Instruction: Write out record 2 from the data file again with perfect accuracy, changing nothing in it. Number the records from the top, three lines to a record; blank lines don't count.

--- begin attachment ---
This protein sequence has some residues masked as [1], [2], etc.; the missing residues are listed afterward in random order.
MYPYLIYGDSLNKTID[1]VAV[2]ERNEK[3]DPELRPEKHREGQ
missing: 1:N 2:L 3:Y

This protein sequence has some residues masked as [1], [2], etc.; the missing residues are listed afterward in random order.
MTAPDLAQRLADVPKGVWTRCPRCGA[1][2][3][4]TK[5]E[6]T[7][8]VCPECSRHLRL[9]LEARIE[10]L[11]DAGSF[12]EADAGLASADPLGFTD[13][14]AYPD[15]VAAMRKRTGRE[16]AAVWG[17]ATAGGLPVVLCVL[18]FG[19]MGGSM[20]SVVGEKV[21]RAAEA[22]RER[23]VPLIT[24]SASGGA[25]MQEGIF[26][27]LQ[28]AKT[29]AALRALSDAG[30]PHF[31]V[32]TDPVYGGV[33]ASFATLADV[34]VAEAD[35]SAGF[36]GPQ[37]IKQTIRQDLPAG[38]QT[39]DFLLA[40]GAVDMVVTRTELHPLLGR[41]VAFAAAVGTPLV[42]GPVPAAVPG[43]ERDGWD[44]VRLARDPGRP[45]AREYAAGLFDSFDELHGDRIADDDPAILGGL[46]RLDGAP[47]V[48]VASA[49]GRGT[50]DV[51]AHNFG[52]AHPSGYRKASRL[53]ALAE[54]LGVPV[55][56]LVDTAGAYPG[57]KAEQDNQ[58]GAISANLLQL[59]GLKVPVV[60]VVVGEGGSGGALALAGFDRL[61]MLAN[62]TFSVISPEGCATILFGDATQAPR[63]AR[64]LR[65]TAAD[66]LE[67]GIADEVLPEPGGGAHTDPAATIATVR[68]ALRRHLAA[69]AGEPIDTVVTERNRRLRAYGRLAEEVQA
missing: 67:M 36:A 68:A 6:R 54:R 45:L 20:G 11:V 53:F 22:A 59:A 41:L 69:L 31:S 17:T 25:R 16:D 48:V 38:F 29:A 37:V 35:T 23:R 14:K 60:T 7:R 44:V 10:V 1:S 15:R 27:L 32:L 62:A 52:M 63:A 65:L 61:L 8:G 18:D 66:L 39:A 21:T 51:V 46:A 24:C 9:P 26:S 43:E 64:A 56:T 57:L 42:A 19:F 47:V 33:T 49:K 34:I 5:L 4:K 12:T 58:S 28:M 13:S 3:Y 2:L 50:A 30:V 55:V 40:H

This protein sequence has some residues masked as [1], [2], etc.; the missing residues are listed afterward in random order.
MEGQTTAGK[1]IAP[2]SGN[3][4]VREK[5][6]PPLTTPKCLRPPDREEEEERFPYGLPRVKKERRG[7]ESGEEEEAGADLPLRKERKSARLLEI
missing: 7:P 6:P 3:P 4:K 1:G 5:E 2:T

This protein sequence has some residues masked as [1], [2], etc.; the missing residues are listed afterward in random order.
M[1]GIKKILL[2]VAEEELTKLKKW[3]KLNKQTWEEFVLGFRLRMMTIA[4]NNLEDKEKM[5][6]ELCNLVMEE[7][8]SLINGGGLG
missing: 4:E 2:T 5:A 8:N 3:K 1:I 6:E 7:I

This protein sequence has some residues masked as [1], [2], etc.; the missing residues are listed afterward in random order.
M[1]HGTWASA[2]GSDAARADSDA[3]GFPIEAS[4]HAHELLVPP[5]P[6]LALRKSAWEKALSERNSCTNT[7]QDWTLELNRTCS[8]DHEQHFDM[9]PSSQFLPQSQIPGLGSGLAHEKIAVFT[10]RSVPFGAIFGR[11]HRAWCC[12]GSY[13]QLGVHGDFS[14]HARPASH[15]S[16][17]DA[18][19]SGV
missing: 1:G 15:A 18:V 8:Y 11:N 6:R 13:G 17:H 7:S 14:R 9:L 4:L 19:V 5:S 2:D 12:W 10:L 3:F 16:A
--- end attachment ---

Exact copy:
This protein sequence has some residues masked as [1], [2], etc.; the missing residues are listed afterward in random order.
MTAPDLAQRLADVPKGVWTRCPRCGA[1][2][3][4]TK[5]E[6]T[7][8]VCPECSRHLRL[9]LEARIE[10]L[11]DAGSF[12]EADAGLASADPLGFTD[13][14]AYPD[15]VAAMRKRTGRE[16]AAVWG[17]ATAGGLPVVLCVL[18]FG[19]MGGSM[20]SVVGEKV[21]RAAEA[22]RER[23]VPLIT[24]SASGGA[25]MQEGIF[26][27]LQ[28]AKT[29]AALRALSDAG[30]PHF[31]V[32]TDPVYGGV[33]ASFATLADV[34]VAEAD[35]SAGF[36]GPQ[37]IKQTIRQDLPAG[38]QT[39]DFLLA[40]GAVDMVVTRTELHPLLGR[41]VAFAAAVGTPLV[42]GPVPAAVPG[43]ERDGWD[44]VRLARDPGRP[45]AREYAAGLFDSFDELHGDRIADDDPAILGGL[46]RLDGAP[47]V[48]VASA[49]GRGT[50]DV[51]AHNFG[52]AHPSGYRKASRL[53]ALAE[54]LGVPV[55][56]LVDTAGAYPG[57]KAEQDNQ[58]GAISANLLQL[59]GLKVPVV[60]VVVGEGGSGGALALAGFDRL[61]MLAN[62]TFSVISPEGCATILFGDATQAPR[63]AR[64]LR[65]TAAD[66]LE[67]GIADEVLPEPGGGAHTDPAATIATVR[68]ALRRHLAA[69]AGEPIDTVVTERNRRLRAYGRLAEEVQA
missing: 67:M 36:A 68:A 6:R 54:R 45:L 20:G 11:V 53:F 22:A 59:A 41:L 69:L 31:S 17:T 25:R 16:D 48:V 38:F 29:A 37:V 35:T 23:R 14:K 60:T 7:R 44:V 10:V 1:S 15:R 27:L 32:L 62:A 52:M 63:A 65:L 61:L 8:G 18:D 66:L 39:A 21:T 51:V 46:A 24:C 9:P 26:S 43:E 64:A 56:T 57:L 42:A 19:F 47:V 33:T 49:K 34:I 5:L 4:K 12:T 58:S 28:M 13:S 3:Y 2:L 50:A 30:V 55:V 40:H